What I learned living with a cancer patient


As we’ve learned from our professors and by experience, a virtuous friend is among the greatest gifts this life has to offer. By chance or a miracle, Agnes Maloney, a senior education major,  asked me to move in with her and I gained an exemplary role-model and a lifelong friend. Our friendship has been a poignant reminder of how God reveals his infinite love for us through finite human relationships. 

Agnes is one of those women who is naturally so beautiful that everyone asks, “Who is that girl?” Her character that I have come to know over the past nine months of being roommates speaks to a much deeper beauty. 

Agnes radiates what it means to be a woman. The essence of a woman unveils the beauty of God and exemplifies His tender love for us. Women are relational to their core — and so is God. Byron said, “Man’s love is of a man’s life, a thing apart. Tis’ a woman’s whole existence.” It is our duty to unveil our beauty to the world and allure others into the heart of Jesus Christ. Anyone who has connected with Agnes feels His love.

In our first semester together Agnes taught me that daily Mass fits in every schedule, she got me up for 6 am hot yoga, she taught me to bring people together and she nannied 3 kids more than full time — sometimes driving back and forth to Dallas four times a day to get to class. As time marched on and I learned about Agnes I realized more and more how selfless, caring and saintly she is. Why do these things happen to the best people?

One Sunday afternoon, Agnes threw a wonderful party, as she does, and she ate too much of a delicious artichoke & jalapeno dip from Costco. In what can only be called a miracle, it gave her such terrible heartburn that on Monday, Jan. 23, she made the uncharacteristic decision to go to the hospital.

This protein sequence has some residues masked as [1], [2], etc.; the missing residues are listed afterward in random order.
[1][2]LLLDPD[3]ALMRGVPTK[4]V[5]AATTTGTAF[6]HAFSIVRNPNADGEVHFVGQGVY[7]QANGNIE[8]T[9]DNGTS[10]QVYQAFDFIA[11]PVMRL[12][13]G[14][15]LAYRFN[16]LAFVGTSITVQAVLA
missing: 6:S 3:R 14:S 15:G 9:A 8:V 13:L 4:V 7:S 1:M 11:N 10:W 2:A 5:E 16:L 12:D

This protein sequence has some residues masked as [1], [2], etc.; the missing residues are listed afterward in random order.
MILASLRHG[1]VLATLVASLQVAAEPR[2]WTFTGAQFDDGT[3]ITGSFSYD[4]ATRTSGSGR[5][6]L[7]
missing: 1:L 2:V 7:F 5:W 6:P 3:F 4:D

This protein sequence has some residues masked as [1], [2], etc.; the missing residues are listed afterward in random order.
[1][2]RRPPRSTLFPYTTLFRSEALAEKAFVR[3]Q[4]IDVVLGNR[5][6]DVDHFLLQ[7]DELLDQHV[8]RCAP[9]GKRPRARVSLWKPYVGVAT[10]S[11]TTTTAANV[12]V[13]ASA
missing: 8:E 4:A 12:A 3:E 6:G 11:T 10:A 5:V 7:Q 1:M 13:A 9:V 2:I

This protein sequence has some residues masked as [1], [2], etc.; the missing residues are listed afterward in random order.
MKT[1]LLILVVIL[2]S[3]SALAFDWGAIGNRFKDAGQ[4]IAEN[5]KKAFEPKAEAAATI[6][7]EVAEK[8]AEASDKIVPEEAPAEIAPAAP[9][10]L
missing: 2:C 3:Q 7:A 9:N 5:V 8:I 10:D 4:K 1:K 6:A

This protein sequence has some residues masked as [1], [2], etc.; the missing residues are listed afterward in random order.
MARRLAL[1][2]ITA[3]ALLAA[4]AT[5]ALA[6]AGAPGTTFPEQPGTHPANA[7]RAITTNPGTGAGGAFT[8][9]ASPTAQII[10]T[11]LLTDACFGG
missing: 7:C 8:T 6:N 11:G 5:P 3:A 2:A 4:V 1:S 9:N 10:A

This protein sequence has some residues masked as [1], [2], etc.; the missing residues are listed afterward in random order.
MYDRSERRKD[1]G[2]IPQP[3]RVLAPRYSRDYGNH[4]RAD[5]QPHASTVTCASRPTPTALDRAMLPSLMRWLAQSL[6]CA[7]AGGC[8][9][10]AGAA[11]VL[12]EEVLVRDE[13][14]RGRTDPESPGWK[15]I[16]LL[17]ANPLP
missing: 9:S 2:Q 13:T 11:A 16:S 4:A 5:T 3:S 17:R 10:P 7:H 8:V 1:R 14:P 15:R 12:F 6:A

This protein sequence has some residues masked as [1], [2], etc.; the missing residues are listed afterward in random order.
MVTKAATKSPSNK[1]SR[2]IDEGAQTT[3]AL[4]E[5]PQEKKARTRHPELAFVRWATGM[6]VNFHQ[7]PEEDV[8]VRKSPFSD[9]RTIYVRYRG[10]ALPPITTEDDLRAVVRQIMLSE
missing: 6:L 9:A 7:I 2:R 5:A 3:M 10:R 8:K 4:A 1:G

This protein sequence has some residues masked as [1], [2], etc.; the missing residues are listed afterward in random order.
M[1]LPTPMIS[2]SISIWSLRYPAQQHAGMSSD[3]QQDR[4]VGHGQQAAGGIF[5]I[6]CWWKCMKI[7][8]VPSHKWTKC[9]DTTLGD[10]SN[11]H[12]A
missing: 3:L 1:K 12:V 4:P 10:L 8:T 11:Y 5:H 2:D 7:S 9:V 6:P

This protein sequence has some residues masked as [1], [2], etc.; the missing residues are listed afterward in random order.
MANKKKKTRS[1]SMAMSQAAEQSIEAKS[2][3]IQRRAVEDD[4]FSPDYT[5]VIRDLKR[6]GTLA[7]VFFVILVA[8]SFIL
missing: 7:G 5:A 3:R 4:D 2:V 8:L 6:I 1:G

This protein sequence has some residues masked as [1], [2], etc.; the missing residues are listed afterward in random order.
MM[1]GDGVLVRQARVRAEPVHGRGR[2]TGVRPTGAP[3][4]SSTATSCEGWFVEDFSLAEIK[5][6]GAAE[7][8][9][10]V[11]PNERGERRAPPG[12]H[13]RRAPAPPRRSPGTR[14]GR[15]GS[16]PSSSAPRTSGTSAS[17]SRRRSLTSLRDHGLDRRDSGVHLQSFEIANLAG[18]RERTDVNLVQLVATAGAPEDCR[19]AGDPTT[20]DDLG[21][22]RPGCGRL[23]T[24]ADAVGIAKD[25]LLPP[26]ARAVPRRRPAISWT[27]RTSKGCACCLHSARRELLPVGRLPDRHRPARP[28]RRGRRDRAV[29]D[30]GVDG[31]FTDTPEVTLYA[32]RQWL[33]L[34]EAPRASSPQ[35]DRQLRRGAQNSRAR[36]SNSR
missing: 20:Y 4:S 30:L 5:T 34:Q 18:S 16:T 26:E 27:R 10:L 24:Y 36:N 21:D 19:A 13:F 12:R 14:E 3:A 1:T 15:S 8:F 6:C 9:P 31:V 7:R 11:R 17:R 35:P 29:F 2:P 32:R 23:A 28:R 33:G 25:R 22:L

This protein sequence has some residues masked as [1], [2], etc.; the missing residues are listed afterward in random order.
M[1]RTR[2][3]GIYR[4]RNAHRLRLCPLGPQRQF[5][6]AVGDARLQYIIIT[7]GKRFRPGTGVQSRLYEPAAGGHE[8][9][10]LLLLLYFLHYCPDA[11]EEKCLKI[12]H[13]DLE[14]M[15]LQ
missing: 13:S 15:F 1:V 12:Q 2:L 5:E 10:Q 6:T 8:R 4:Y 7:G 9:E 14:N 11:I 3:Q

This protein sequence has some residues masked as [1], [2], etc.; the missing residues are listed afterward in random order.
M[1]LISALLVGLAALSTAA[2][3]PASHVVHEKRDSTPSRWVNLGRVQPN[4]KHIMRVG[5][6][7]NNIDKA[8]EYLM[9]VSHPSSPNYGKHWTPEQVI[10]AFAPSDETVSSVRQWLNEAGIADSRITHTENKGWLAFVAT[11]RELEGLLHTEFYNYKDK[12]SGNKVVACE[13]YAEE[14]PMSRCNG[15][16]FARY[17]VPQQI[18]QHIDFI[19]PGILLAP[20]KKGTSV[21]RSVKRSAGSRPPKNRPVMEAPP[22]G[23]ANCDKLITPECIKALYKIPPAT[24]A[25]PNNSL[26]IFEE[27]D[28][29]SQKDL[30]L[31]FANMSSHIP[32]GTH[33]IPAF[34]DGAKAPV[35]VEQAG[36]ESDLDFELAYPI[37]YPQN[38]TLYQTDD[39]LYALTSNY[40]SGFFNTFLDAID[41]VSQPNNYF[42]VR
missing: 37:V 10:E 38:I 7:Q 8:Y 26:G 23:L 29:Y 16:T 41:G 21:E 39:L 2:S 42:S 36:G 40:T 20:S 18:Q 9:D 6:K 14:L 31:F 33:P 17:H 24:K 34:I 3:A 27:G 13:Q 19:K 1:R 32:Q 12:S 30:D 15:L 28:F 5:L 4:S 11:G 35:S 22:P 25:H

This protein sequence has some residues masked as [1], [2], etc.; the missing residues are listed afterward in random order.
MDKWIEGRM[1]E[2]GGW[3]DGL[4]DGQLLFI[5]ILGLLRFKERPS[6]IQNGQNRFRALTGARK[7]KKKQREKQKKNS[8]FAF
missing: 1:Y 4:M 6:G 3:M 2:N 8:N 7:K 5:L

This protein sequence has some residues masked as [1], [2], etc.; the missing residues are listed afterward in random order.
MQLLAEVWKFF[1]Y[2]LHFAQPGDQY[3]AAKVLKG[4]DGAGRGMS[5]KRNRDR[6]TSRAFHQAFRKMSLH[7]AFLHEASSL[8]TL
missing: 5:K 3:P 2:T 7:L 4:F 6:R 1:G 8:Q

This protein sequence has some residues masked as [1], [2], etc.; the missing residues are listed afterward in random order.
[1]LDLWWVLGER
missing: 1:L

The doctors found a 2.5 inch mass in her chest and 4 more soon after. On Feb. 15, Agnes was diagnosed with Primary Mediastinal B-cell Lymphoma, a fast growing blood cancer. The doctors told Agnes the tumors had only been growing for a month but, if they hadn’t caught it, she would not have survived until July.  

Not once, it seems, over the past 14 weeks, has Agnes’ joy been exhausted. She continues to attend class, set an example and offer her maternal soul to our community here at the University of Dallas and to so many beyond Irving’s borders. All the while being selfless, lending her ear and her heart to anyone who walks through our door, even whilst carrying her 24-hour chemo bag.

When she was diagnosed, I was terrified I wouldn’t have the strength to be there for her. Boy was I wrong! All I have to do is mirror the strength in her. Agnes manages cancer with grace and peacefulness, of course there are challenging days, but her joy remains. She shows what a woman is truly capable of when they walk with God. I must also attribute these qualities to Agnes’ amazing mom, Deedee Maloney, who has been by her side every minute and the most comforting addition to our little in-unit family. 

Maybe these things happen to people like Agnes so we can look to them for the right ways to deal with adversity. Give it all to God, fall deeper into a relationship with him, never lose your cheerfulness, stay connected to your community and to your mother. Agnes has endured three rounds of chemo already but she has three more to go. Please keep her in your hearts and continue to lift her up with your prayers. I know she is praying for all of you.


  1. What an exemplary article, Kelly, about an extraordinary young woman. Thank you for sharing. May God bless Agnes and her family in their suffering (and young Michael, for whom they always ask prayers!)


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